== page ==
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Saturday, September 15, 2012
Travis Phelps, Alaskan Way Viaduct Replacement Program (Seattle)
SEATTLE – From Starbucks to Safeco Field, drivers are traveling on a new State Route 99 – an entire year earlier than expected.
At 5:07 p.m. Saturday, Sept. 15, crews opened newly completed northbound SR 99 lanes through SODO. This followed a weekend closure to connect existing SR 99 lanes to the second of two side-by-side bridges. Southbound traffic remains on the west bridge, which opened in October 2011, while the new east bridge now carries northbound traffic.
Crews completed this new section of SR 99 a year ahead of schedule and within the contract budget.
“The new SR 99 through SODO is a big upgrade over the seismically vulnerable viaduct, since these bridges meet the latest standards for earthquake safety,” said Matt Preedy, deputy administrator for the Washington State Department of Transportation’s Alaskan Way Viaduct Replacement Program. “Drivers will notice wider lanes and shoulders, and can help keep traffic moving by paying attention to signs and striping as they get used to the new configuration.”
The full benefit of the new lanes won’t be realized until they connect to the SR 99 tunnel at the end of 2015, Preedy said. Until then drivers will continue to use the curvy four-lane construction bypass between the new SR 99 and the remaining section of viaduct along the downtown waterfront.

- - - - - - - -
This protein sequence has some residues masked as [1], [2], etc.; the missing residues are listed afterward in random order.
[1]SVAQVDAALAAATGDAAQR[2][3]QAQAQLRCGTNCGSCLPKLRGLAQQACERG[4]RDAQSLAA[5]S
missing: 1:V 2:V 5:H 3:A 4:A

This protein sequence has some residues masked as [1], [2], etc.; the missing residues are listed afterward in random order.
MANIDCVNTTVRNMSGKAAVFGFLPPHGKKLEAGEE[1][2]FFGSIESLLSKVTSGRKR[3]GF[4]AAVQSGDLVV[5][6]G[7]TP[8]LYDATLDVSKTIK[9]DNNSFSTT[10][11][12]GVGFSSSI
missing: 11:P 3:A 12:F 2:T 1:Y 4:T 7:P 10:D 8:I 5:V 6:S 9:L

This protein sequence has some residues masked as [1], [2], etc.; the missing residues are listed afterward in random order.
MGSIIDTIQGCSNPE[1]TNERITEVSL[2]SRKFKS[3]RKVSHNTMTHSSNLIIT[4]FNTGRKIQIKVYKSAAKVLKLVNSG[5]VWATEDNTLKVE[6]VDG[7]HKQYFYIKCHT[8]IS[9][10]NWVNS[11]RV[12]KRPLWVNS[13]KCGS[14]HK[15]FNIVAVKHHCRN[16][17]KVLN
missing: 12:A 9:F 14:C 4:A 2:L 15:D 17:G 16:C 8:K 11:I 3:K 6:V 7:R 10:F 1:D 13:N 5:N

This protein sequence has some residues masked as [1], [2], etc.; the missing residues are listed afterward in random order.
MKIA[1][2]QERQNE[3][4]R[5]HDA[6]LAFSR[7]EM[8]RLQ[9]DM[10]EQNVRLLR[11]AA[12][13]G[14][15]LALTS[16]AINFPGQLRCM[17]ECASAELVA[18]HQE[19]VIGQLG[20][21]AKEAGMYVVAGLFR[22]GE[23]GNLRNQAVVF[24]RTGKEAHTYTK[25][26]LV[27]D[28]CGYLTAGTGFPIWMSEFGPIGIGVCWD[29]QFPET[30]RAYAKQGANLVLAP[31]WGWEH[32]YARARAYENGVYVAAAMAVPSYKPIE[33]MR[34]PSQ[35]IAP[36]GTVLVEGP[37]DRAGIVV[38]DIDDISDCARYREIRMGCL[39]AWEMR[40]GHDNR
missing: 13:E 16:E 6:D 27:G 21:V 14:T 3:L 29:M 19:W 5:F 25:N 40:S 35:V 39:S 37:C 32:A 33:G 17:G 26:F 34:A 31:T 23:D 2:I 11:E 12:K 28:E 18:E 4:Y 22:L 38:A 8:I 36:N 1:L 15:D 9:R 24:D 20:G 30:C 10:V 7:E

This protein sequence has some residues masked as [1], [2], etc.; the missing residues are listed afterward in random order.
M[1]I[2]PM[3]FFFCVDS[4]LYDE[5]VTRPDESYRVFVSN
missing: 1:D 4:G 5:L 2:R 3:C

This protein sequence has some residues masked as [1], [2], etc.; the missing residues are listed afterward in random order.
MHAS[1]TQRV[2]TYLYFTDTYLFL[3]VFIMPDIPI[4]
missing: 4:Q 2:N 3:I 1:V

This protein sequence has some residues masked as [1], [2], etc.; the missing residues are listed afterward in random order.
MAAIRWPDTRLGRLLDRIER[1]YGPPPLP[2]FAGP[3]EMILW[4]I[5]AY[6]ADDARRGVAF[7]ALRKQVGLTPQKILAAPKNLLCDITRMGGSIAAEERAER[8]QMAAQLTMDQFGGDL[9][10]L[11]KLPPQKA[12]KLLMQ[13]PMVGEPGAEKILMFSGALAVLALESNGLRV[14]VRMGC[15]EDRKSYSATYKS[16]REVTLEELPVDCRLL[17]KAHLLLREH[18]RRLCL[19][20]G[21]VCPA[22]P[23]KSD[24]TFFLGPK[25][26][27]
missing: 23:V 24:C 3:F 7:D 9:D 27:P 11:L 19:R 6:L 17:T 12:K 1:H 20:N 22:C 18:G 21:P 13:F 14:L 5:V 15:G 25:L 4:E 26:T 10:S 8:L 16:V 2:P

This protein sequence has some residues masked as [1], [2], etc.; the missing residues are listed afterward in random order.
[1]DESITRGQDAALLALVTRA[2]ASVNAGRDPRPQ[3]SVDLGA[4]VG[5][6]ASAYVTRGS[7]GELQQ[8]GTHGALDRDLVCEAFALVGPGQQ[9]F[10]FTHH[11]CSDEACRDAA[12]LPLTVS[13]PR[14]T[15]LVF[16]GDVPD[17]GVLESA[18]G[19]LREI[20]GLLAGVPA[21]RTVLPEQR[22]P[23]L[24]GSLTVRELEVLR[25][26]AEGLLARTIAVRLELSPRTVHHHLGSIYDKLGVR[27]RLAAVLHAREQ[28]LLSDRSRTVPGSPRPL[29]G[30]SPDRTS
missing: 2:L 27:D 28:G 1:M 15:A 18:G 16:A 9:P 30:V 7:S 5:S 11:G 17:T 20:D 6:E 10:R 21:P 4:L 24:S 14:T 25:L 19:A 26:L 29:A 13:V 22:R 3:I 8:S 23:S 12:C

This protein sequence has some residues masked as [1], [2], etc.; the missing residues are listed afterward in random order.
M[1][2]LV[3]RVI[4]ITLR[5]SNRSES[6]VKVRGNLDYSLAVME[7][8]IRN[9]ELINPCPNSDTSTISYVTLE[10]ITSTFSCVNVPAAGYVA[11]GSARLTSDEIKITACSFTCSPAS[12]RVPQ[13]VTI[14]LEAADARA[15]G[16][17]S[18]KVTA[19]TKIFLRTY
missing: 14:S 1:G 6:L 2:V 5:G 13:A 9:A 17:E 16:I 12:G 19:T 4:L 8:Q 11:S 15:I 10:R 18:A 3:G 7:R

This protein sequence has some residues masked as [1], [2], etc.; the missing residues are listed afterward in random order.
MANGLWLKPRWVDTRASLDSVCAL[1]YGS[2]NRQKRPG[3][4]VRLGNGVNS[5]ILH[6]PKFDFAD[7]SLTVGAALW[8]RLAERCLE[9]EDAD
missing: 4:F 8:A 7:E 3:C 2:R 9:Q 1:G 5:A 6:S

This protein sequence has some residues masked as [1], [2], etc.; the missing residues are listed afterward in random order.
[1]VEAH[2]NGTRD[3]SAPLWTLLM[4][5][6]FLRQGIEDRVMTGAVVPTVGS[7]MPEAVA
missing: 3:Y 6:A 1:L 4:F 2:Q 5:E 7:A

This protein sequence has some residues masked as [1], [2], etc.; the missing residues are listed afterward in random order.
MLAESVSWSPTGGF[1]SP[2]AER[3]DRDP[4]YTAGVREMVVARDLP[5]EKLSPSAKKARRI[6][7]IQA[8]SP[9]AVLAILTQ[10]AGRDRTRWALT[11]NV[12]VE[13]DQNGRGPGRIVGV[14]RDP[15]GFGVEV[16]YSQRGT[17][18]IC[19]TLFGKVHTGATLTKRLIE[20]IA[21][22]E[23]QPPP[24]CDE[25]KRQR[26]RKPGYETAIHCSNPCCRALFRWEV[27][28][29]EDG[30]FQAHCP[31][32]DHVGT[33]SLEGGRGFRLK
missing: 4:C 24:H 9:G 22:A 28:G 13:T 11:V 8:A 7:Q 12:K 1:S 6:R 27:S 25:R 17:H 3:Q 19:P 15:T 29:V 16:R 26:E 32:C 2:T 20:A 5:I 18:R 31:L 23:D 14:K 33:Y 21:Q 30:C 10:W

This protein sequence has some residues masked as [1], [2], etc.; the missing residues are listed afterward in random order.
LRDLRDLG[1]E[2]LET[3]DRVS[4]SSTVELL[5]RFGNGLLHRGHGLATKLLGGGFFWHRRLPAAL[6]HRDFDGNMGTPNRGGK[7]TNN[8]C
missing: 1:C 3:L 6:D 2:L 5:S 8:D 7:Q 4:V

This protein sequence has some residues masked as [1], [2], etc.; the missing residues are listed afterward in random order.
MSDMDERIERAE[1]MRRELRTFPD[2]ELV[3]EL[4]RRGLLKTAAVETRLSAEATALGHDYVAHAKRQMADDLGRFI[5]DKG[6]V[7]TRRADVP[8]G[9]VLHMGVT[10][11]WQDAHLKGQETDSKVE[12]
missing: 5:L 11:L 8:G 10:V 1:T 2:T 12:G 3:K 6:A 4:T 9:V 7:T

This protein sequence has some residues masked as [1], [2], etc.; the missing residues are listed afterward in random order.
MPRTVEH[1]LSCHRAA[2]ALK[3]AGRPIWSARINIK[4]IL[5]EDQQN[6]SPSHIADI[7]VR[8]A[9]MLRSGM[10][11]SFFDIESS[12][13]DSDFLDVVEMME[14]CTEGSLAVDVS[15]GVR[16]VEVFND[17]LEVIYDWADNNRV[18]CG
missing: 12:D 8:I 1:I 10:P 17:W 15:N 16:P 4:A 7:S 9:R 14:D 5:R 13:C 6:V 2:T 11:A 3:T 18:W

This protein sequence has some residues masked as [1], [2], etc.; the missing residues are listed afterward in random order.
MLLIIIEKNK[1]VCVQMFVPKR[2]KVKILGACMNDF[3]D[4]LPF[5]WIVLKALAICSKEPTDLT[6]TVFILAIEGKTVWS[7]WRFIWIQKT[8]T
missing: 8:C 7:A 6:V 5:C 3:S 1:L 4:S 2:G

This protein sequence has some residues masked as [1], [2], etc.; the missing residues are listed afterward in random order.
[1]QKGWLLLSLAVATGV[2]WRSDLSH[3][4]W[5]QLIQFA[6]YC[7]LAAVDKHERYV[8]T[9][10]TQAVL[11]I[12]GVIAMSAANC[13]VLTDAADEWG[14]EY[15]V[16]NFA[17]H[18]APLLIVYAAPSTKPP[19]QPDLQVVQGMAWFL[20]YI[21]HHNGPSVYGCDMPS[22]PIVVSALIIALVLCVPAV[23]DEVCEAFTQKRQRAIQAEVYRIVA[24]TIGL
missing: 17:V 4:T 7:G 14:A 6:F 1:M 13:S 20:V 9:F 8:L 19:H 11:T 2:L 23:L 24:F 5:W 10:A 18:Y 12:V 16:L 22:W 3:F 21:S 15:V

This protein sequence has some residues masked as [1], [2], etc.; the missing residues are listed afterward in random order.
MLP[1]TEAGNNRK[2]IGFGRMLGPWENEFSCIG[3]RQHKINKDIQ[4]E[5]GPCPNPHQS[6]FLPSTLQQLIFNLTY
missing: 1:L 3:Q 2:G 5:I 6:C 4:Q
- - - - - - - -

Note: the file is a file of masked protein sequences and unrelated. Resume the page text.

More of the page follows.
What drivers can expect on the new SR 99
- Southbound SR 99: Drivers travel in two lanes through a construction bypass from South King Street to just south of South Atlantic Street. At South Atlantic Street, the road widens to three lanes with shoulders.
- Northbound SR 99: Drivers use newly completed lanes from the Starbucks building to just south of South Atlantic Street. This section has three lanes, with the right lane reserved for buses. The bus lane ends south of South Atlantic Street, and the remaining two lanes shift west and connect to the construction bypass.
- Construction bypass: The 25 mph advisory speed limit remains in effect on the SR 99 construction bypass that curves traffic around the giant SR 99 tunnel construction site. The bypass will stay in operation until the tunnel opens in late 2015.
For more information about the Alaskan Way Viaduct Replacement Program, visit http://www.alaskanwayviaduct.org/.
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